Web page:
At 17 years old last season, young Ryan Sessegnon became the first Championship player to ever be named to the PFA Young Player of the Year shortlist. Beginning his career at left-back, it became clear that Sessegnon’s true value was higher up the pitch, and Fulham manager Slavisa Jokanovic obliged. With the freedom to maraud forward, Sessegnon couldn’t stop scoring. He bagged 20 goals and nine assists last season in Championship play, but his young legs tired as the season came to a close. If he has rested up and fires goals in the Premier League like he did last season a level below, he will be worth a fortune in a year’s time.
New Arsenal defensive midfielder Lucas Torreira is just what the doctor ordered for the Gunners. Last season Arsenal maintained plenty of possession but struggled to cover the counter when they gave the ball away. With Unai Emery now in charge at The Emirates, the 22-year-old simply needs to beat out Granit Xhaka for minutes in the middle of the pitch. If he can earn his place in the lineup, Torreira showed in Serie A last season what he can bring to the Gunners, ranked the #10 overall player in the league last season by Squawka Statistics’ player metrics. He proved at the 2018 World Cup that his season was not a fluke, and now he’s ready to do big things in London.
Arsene Wenger may be gone from Arsenal, but that isn’t stopping the Gunners from plucking up premiere French young talent. Guendouzi is just 19, yet was a standout performer in Arsenal’s preseason run-up to the league campaign, and his David Luiz curls give him the edge needed to be a recognizable figure off the pitch. Costing just $10 million, his transfer from French club Lorient was utterly unnoticed, and that could make him one of the steals of the summer if he can earn regular playing time behind Mesut Ozil and Pierre-Emerick Aubameyang.
The Danish center-back was a critical figure last season at Chelsea, earning significant playing time. However, he dipped in form through the final third of the season, and wasn’t that spectacular at the World Cup. 2018-19 appears to be a critical season for the 22-year-old, but if Christensen can recapture the form that earned him a starting role under Antonio Conte, he can develop into one of the best center-backs in the Premier League.
Spending much of his young career either out on loan or a bit-part player at Chelsea, the Blues youth product has been on these lists and has yet to make the jump into a significant role. However, England manager Gareth Southgate saw enough ability to use him in a repeated substitute role at the World Cup this summer, and that might be the signal flare Maurizio Sarri needed. Working against Loftus-Cheek is a crowded Chelsea midfield, competing for time with Cesc Fabregas, Mateo Kovacic, Danny Drinkwater, N’Golo Kante, Jorginho, and Ross Barkley, but if he can come up with the goods this year, he will have pedigree to back up his hype.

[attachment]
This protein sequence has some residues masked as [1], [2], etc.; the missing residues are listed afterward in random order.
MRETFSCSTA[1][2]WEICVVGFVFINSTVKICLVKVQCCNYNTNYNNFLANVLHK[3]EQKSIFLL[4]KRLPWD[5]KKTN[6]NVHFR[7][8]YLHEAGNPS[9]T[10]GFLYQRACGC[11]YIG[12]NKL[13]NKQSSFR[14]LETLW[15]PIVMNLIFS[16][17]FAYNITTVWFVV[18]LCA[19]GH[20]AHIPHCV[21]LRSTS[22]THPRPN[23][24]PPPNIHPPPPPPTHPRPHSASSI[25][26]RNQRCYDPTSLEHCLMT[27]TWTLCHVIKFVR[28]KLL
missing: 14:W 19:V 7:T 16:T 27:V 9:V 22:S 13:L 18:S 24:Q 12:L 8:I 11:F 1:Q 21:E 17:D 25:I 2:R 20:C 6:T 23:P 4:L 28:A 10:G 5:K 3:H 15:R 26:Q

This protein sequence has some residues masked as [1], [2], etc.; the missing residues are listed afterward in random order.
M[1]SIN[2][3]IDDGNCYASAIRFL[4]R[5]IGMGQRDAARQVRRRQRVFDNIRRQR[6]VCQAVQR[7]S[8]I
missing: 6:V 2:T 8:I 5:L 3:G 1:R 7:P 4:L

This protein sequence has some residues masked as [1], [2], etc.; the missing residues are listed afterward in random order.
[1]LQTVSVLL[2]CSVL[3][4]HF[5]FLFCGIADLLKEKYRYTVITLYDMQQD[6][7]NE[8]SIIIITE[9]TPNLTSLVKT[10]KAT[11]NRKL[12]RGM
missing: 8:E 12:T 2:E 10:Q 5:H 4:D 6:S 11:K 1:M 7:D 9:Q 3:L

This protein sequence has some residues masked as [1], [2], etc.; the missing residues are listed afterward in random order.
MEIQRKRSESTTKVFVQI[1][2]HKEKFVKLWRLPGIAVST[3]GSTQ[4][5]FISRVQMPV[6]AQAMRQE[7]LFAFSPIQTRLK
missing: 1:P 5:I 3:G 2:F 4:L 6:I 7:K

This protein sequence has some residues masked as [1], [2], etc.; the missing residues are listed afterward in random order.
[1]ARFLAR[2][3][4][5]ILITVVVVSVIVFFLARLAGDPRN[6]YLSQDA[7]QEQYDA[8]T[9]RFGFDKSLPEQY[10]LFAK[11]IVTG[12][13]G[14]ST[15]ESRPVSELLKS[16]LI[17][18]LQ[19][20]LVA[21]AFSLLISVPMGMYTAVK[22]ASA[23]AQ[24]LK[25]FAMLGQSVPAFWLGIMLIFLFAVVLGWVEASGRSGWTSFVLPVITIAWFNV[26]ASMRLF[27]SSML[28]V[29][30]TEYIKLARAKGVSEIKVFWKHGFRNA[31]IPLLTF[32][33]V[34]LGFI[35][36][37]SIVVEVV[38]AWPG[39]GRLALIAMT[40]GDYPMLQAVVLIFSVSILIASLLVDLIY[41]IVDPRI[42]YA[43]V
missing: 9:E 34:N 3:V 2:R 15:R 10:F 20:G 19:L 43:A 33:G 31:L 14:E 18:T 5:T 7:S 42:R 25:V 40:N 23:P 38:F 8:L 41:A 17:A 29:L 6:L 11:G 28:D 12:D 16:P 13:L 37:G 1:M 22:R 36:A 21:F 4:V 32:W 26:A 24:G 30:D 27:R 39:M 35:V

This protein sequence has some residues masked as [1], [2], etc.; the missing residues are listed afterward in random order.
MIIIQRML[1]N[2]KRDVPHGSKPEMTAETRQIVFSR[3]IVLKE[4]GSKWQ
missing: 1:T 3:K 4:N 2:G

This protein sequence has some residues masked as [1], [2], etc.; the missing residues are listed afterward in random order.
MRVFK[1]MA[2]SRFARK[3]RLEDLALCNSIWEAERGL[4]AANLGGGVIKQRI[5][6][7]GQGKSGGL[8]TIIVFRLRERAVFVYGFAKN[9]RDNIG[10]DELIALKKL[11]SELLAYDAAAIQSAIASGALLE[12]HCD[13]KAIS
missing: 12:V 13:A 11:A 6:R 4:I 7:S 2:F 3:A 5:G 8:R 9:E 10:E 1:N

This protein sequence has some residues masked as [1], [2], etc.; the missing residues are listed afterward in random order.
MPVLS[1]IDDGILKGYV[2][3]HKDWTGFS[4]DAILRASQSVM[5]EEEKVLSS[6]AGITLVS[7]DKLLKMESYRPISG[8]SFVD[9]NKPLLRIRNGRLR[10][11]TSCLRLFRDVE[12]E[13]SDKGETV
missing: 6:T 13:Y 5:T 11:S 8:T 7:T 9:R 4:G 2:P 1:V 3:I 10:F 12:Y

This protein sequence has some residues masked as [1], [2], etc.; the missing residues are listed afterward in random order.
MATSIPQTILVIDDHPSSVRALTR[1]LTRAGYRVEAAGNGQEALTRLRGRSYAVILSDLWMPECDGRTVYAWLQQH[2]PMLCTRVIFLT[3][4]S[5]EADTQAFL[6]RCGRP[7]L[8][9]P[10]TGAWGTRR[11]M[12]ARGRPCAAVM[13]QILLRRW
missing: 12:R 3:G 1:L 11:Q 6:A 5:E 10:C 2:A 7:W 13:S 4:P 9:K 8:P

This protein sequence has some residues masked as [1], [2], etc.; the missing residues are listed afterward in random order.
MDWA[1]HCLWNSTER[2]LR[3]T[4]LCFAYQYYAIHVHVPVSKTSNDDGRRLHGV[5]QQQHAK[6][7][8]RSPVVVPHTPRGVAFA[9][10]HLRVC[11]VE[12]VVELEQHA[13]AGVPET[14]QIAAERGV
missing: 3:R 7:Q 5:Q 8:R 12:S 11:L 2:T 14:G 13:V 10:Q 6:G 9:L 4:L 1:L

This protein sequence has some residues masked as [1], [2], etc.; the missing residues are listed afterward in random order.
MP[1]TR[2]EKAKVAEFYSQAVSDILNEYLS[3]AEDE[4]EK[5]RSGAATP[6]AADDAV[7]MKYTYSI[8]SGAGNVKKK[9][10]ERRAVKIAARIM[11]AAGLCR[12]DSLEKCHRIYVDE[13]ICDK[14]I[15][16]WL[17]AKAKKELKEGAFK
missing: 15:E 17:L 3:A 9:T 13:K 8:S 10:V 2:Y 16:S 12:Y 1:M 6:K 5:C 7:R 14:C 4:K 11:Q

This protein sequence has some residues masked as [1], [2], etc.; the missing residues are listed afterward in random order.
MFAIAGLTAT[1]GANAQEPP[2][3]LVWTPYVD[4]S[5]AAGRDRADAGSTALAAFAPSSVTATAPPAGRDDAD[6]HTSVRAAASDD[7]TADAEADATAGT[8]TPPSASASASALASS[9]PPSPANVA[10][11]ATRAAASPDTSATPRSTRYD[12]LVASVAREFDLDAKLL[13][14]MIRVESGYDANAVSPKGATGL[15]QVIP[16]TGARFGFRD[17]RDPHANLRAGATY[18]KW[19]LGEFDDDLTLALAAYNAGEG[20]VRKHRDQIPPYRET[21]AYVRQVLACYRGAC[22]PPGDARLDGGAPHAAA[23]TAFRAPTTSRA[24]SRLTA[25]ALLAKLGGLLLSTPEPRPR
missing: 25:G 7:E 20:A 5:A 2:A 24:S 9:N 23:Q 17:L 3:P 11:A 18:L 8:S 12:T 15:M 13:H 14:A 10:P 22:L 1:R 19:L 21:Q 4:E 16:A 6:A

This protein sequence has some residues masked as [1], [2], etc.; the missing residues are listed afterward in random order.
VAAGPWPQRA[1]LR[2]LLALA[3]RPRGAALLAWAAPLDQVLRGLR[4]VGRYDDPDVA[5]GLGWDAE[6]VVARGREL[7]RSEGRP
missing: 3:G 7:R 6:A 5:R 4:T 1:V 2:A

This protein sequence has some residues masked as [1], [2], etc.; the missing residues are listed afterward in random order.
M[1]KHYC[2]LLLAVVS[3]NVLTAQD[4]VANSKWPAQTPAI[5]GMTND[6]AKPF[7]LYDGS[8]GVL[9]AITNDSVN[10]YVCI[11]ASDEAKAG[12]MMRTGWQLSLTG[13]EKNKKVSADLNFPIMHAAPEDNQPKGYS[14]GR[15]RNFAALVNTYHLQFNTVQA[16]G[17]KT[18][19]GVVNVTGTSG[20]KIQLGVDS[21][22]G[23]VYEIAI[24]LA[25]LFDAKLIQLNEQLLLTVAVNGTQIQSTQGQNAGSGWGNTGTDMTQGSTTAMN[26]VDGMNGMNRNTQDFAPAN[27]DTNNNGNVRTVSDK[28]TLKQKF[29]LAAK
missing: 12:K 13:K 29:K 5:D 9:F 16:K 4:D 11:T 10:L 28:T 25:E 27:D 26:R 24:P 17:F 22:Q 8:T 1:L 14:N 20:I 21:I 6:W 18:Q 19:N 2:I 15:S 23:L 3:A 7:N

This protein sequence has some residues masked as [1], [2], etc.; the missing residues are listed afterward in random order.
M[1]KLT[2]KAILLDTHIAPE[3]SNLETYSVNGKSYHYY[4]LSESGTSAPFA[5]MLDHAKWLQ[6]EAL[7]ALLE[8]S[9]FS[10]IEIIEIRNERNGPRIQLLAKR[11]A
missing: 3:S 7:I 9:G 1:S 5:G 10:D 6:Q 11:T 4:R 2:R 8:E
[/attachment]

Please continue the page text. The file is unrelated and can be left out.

With one Fulham player already on this list in Sessegnon, a new White makes the cut in new Ivory Coast international Jean-Michael Seri. The 27-year-old midfielder was a passing wizard in his three seasons at French club Nice, and he reportedly picked the Cottagers over Champions League clubs in England, Italy, and Germany. In Ligue 1 play, he was seventh in the league in completed through balls, and third if you don’t count absurdly dominant PSG. He was third overall in the league in key passes from open play. His xGBuildup, a stat that compiles the xG of every possession the player touches the ball not including shots and key passes, was better than Paul Pogba last season. Seri could be critical in Fulham’s attempt to play a Manchester City style in the top flight, and if he excels, he could be a valuable asset to not just survival but even greater accomplishments.
Wolves obliterated the Championship last season from start to finish, and a big reason why was the 21-year-old Portuguese winger. His pace was blistering, and with it he racked up 17 goals and drawing comparisons to Eden Hazard. Of the 16 games Jota scored in last season, Wolves won 12 and lost just one. He’s critical to the newly promoted side, and if he continues his form from last year, he could earn himself a look not just for Premier League Young Player of the Year, but also in the Portuguese national team, where he’s played significantly at the youth level but has yet to crack the senior squad.
With so many Liverpool stars around him, it would be easy for Naby Keita to enter the Reds starting lineup in his first season and fly under the radar. Don’t expect that to happen. The 23-year-old enters into a logjammed midfield with Fabinho making his way from Monaco, Jordan Henderson coming off a spectacular World Cup, Girginio Wijnaldum having a great preseason, Adam Lallana healthy and James Milner continuing to grind games out. He has plenty of talent around him, and with any luck can be a more well-rounded N’Golo Kante, even if those are massive shoes to fill.
Bonus +1! Kepa Arrizabalaga